The National Park Service (NPS) is searching for a missing man and his dog in the Grand Canyon and believes the pair may have launched on the Colorado River on a homemade raft. On April 21, 2024, the NPS located a presumably abandoned Toyota Tacoma belonging to Thomas Lee Robison of Santa Fe, New Mexico, at Lees Ferry, the launch point used for the majority of paddlers embarking on a Grand Canyon river trip. In a press release, the Park Service published images of Robison, 58, and his 11-year-old Welsh corgi, along with a photo of the homemade wooden raft. Neither have been seen as of this writing on April 29.

Thomas Lee Robison and his Welsh corgi. The man and dog are believed missing in the Grand Canyon.
Feature photo: National Park Service

Robison and his corgi missing in the Grand Canyon

Wooden raft Thomas Robison is believed to have taken on Colorado River
The wooden raft Robison may have launched with. | Photo: National Park Service

In an interview with Arizona’s Family (KTVK/KPHO), Grand Canyon National Park Service public affairs officer Joëlle Baird stated Robison did not have a permit to launch on the river. Baird also shared, “This is not a type of watercraft or vessel we would recommend,” in reference to the homemade wooden raft seen in the photo, which appears to be little more than three planks of lumber etched with artistic detail and lashed together with rope.

Along with securing a permit, the Park Service requires all paddlers to carry certain equipment and attend an orientation prior to launching on the river. Other items, including a satellite phone, are recommended by the park. It hasn’t been stated whether it’s believed Robison had any of the required or recommended equipment, or even whether he had adequate technical apparel for the cold water of the Colorado.

In the image, you can see an orange, rectangular Type II life jacket with a single buckle, similar to the type associated with being stowed away on a motorboat. This type of life jacket, while providing ample flotation, does little to stay secure on an individual in the thrashing high-volume rapids of this section of the Colorado River. The Park Service requires paddlers to use a Type I, III or V PFD in the Grand Canyon.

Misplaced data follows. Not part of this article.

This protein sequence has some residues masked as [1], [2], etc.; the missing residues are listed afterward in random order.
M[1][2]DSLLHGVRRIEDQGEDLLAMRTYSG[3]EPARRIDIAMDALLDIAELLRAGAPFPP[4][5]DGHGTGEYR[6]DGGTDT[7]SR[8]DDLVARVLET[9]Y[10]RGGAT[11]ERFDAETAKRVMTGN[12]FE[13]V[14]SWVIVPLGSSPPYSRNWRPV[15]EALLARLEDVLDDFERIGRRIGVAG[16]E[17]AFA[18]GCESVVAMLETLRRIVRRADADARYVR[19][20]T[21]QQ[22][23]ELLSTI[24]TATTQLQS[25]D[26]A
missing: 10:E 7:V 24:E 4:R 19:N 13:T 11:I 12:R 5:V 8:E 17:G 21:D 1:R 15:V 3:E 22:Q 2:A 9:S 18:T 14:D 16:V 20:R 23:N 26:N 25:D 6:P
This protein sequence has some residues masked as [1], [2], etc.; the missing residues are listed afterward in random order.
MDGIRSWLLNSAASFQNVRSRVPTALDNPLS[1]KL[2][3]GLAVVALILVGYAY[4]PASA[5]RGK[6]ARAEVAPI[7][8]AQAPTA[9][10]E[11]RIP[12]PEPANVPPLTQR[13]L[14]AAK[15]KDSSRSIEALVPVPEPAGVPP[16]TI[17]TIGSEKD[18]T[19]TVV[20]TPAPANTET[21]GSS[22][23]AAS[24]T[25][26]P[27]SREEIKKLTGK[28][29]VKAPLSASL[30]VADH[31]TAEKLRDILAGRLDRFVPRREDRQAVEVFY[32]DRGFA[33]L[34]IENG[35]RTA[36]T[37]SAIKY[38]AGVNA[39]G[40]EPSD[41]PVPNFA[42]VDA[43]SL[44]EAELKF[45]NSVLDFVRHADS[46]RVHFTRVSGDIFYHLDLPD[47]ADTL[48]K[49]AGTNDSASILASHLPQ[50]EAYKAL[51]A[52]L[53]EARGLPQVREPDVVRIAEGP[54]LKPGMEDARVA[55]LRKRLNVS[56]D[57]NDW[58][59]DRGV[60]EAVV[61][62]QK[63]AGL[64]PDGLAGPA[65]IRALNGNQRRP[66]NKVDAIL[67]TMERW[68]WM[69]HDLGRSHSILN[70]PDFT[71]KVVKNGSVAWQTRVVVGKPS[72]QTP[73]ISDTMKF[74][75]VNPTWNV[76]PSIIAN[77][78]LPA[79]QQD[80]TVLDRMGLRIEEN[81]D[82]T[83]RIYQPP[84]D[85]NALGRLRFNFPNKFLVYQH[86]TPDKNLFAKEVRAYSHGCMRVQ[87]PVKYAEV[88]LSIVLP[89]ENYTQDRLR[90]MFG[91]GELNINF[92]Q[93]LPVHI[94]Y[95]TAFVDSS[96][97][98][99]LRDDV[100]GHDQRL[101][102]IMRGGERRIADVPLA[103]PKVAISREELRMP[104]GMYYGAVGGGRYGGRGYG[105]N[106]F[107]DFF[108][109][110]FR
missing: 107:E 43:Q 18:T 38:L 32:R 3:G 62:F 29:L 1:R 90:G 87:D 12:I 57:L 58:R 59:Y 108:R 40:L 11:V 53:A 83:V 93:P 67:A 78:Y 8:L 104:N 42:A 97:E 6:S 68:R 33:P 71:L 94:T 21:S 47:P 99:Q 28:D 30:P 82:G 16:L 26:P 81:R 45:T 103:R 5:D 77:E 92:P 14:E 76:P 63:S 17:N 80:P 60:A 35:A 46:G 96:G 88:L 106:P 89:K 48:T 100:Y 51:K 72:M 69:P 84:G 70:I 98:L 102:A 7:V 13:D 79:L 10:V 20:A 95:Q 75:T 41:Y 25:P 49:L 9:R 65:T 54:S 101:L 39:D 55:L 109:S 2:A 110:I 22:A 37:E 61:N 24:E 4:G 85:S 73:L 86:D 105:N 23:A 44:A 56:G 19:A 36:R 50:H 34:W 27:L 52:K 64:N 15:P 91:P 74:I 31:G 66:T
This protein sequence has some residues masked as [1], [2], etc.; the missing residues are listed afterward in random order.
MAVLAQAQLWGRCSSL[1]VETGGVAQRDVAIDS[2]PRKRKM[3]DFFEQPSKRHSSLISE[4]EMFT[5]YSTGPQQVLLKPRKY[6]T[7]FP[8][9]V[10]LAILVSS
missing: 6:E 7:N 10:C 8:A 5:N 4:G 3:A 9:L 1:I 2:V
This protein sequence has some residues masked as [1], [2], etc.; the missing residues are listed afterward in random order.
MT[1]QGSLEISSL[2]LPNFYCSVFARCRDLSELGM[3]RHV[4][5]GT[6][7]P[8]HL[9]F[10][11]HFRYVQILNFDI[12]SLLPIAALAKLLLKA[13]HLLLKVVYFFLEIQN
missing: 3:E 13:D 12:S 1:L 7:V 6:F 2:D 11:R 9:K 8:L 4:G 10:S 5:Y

The day Robison’s truck was reported, the Colorado River at Lees Ferry peaked at a volume of 11,400 cubic feet per second (cfs) and has reached over 12,000 cfs each day since—with a water temperature hovering around 50 degrees Fahrenheit. The river flow is around average if not below its mean flow this time of year.

Difficulties of rescue in the Grand Canyon

Permits, awarded through a lottery, are required to paddle through the Grand Canyon, both as a means of regulating impact in the corridor, as well as allowing the Park Service to monitor who is currently within the remote 280-mile class IV stretch of the Colorado.

Thomas Lee Robison
Thomas Lee Robison. | Photo: National Park Service

The Park Service receives more than 300 rescue calls a year with a third of these being river users. The rugged and remote nature of the Canyon requires most rescues to be made by helicopter.

Up to 10 trips a day launch from Lees Ferry, which amounts to more than 20,000 paddlers a year. The day Robison’s truck was discovered, around 50 people launched. A similar number the day before and in the days since have embarked on the three-week river trip, and yet there has been no sign of the missing man or his dog in the Grand Canyon.

Robison is described as a white male, 5’10” in height and 160 pounds with brown hair and hazel eyes.

Anyone who may have seen Thomas Robison are asked to contact Grand Canyon Dispatch at 928-638-7805.



  1. Did the NPS check further into this guys background? This clearly seems like a situation where a person wants to create the appearance of drowning but clearly may have the intent of using this as a mode to be able to disappear. Life insurance payouts, trying to escape from a larger crime scheme, UA from a military branch of service etc. These are all possible. What does the NPS know about this guy and is this his real identity? Anything that is this questionable has a clear explanation upon further examination. Was he seen by other boating parties? Or was his craft just found? I would think that if some guy floated by on such an insufficient craft someone would have made a report. All the NPS has is his truck at the put in and the remnants of his craft. This is a situation where an outfitter that would have been doing a trip would have at least reported to the NPS. It sounds as if this guy was covert enough to somehow make it appear as if he launched the craft. I doubt he was ever on that boat at all.

  2. You would have thought someone would have noticed his launch or passed him on the river early on. He would have been a very memorable sight I would think?

    Has foul play been ruled out? Guessing the place the vehicle was found would have been a logical dump point to confuse matters if so?

    Something does not add up, or info for the article is vague.


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